Mil – Unit of measure equal to 1/1000 of an inch.
Moisture absorption – The amount of water that an insulation or jacket, which is initially dry, will absorb under specified conditions. It is expressed as the percentage ratio of the absorbed water’s weight to the weight of the jacket or insulation alone.

Neoprene – A synthetic rubber with good resistance to oil, chemicals and flame. Also called polychloroprene.
Nitrile rubber – A rubbery copolymer of butadiene and acrylonitrile. It is usually compounded and vulcanized.
Nominal – Name or identifying value of a measurable property by which a conductor or component or property of a conductor is identified, and to which tolerances are applied.
Nylon -An abrasion resistant thermoplastic with good chemical resistance used for wire and cable jacketings.

Oxygen bomb test – A test to determine the ability of conductors and insulations to withstand physical and electrical change when immersed in pure oxygen gas of specified temperature and pressure for a specified time.

Plasticizer – A chemical agent added in compounding plastics to make them softer and more flexible.
Plating – Any thin metallic coating applied over a metallic substratum.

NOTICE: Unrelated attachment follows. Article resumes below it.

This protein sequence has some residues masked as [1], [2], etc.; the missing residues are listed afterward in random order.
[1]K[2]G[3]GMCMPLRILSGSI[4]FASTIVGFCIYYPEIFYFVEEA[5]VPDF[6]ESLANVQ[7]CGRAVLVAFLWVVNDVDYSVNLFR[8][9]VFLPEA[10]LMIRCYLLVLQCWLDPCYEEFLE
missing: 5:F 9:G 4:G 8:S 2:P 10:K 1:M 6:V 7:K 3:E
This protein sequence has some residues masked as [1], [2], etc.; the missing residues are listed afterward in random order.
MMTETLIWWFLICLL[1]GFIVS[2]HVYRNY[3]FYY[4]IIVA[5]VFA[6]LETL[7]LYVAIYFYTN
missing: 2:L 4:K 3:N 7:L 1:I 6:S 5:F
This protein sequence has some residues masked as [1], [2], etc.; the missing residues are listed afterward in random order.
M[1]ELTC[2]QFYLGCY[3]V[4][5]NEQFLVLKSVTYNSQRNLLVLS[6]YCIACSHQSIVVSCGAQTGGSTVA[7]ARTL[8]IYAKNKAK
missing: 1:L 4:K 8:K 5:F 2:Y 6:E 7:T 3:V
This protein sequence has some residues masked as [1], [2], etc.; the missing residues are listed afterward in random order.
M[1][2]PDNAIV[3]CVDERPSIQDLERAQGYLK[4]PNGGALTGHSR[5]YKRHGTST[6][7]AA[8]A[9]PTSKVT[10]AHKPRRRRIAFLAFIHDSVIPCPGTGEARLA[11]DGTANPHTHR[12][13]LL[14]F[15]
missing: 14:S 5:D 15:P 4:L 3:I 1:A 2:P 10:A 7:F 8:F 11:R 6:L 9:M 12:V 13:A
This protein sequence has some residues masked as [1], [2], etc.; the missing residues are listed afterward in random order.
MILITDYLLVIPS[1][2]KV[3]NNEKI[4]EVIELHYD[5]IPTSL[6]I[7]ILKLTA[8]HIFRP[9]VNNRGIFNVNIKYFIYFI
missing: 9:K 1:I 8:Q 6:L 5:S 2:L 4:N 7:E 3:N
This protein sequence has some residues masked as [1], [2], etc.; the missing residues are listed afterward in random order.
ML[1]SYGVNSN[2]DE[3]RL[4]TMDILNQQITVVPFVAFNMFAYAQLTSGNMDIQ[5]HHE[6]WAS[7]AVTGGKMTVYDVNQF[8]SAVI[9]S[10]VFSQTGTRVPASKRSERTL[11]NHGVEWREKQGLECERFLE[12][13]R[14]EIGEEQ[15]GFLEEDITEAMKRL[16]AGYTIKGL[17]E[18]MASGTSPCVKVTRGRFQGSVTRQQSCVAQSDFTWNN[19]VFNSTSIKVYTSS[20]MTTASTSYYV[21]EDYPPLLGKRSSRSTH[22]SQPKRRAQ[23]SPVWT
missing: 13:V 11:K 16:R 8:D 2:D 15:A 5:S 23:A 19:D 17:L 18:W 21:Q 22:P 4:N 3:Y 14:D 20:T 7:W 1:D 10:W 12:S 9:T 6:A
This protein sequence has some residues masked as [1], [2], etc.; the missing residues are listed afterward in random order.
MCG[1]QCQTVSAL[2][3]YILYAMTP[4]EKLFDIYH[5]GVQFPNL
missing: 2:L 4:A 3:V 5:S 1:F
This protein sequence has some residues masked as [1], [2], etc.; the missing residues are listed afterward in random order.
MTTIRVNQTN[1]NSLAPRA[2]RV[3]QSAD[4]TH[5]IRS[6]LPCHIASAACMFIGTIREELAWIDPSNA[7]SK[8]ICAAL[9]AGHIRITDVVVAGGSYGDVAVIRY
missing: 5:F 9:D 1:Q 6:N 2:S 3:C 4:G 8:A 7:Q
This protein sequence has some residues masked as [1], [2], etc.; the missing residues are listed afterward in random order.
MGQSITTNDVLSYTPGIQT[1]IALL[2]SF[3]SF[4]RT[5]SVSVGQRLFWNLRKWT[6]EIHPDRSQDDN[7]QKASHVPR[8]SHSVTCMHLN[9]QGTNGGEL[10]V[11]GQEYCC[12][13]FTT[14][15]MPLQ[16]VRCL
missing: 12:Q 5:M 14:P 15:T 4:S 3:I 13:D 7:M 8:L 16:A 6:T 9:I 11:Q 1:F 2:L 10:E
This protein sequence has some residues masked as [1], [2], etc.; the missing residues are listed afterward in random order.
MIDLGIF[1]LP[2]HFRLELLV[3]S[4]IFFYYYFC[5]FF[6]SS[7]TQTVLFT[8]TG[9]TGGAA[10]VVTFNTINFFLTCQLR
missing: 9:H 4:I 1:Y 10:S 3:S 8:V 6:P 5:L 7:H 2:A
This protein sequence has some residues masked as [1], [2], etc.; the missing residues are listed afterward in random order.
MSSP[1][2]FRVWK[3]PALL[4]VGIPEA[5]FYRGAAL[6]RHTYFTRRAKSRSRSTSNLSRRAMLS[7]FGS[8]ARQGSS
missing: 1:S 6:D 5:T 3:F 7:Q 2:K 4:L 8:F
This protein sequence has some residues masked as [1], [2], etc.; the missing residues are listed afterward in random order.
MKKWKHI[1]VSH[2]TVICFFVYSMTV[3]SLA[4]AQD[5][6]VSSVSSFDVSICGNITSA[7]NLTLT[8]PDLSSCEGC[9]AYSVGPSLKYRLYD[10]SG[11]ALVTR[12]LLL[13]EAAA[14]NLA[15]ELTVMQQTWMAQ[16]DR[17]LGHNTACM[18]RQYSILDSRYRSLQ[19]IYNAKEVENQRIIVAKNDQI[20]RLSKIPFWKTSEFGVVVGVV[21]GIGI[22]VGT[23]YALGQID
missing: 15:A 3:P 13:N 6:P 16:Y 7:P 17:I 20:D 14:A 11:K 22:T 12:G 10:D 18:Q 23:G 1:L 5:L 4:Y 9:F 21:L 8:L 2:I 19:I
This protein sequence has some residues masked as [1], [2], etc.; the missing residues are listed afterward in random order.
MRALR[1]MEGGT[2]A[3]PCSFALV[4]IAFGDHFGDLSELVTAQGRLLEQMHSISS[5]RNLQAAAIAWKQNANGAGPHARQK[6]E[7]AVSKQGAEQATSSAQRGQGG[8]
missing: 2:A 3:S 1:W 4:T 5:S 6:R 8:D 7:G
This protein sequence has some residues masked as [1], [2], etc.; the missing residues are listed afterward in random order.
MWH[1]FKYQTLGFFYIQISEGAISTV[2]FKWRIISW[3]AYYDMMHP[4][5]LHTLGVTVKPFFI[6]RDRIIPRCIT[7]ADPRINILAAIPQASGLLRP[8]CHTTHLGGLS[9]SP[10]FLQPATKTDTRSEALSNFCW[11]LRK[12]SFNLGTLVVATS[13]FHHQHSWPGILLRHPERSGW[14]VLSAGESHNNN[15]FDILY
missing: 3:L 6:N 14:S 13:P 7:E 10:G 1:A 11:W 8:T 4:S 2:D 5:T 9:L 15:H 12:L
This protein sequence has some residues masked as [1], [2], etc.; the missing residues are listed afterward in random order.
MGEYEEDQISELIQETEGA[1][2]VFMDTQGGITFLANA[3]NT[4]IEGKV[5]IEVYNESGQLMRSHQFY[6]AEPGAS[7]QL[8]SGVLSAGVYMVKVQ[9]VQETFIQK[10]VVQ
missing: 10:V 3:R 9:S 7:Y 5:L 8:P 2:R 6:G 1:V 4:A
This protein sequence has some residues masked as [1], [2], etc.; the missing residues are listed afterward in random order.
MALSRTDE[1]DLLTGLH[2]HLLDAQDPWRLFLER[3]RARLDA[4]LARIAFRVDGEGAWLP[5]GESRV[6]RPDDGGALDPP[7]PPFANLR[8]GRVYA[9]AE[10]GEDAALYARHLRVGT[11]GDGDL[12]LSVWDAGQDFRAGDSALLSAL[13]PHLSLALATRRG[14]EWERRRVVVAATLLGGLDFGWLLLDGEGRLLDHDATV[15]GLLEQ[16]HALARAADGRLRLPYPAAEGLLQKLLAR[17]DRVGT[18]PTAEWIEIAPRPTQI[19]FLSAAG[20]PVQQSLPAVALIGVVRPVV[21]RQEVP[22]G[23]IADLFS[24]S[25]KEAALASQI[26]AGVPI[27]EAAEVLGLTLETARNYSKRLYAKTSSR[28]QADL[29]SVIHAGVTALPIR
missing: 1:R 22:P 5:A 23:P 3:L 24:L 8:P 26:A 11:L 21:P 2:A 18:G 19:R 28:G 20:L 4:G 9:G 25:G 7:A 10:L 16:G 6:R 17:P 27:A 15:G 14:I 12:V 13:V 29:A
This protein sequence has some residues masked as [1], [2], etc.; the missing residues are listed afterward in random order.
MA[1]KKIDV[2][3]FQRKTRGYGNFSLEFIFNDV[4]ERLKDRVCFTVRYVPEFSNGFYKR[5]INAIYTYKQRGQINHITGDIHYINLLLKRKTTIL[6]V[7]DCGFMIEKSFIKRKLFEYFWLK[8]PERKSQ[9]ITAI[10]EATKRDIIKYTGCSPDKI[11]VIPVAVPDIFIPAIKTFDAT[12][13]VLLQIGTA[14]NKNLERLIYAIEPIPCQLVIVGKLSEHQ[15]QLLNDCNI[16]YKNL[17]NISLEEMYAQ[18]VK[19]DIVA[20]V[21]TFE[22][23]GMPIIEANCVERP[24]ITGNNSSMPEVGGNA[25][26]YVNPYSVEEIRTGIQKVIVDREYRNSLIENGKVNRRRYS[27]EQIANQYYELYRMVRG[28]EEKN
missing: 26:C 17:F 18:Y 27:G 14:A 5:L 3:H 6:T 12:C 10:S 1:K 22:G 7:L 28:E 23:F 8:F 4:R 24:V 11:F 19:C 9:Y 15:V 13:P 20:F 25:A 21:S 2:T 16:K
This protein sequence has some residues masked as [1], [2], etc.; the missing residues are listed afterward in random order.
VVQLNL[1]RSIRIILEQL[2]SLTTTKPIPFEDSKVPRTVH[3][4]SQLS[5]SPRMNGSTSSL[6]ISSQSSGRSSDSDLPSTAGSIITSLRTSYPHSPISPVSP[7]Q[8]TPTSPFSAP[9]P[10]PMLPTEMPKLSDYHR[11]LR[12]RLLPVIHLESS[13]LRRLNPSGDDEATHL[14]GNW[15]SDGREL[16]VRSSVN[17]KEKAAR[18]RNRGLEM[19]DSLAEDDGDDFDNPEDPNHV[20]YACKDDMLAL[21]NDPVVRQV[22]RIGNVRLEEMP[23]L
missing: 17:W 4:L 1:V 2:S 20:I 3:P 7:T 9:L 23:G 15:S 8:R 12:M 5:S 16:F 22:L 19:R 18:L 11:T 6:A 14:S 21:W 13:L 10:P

Plenum – The air handling space such as that found above drop-ceiling tiles or in raised floors. It is also the most stringent fire code rating for indoor cables.
Polychloroprene – Chemical name for neoprene. A rubber-like compound used for jacketing where wire and cable will be subject to rough usage, moisture, oil, greases, solvents and chemicals.
Polyester – A resin generally used as a thin film in tape form.
Polyethylene – A thermoplastic material composed of polymers of ethylene.
Polymer – A substance made of many repeating chemical units or molecules. The term polymer is often used in place of plastic, rubber or elastomer.
Polypropylene(PPE) – A thermoplastic similar to polyethylene but stiffer and having higher softening point (temperature); excellent electrical properties ..
Polyvinyl Chloride (PC) – A thermoplastic material composed of polymers of vinyl chloride, which may be rigid or elastomeric, depending on specific formulation.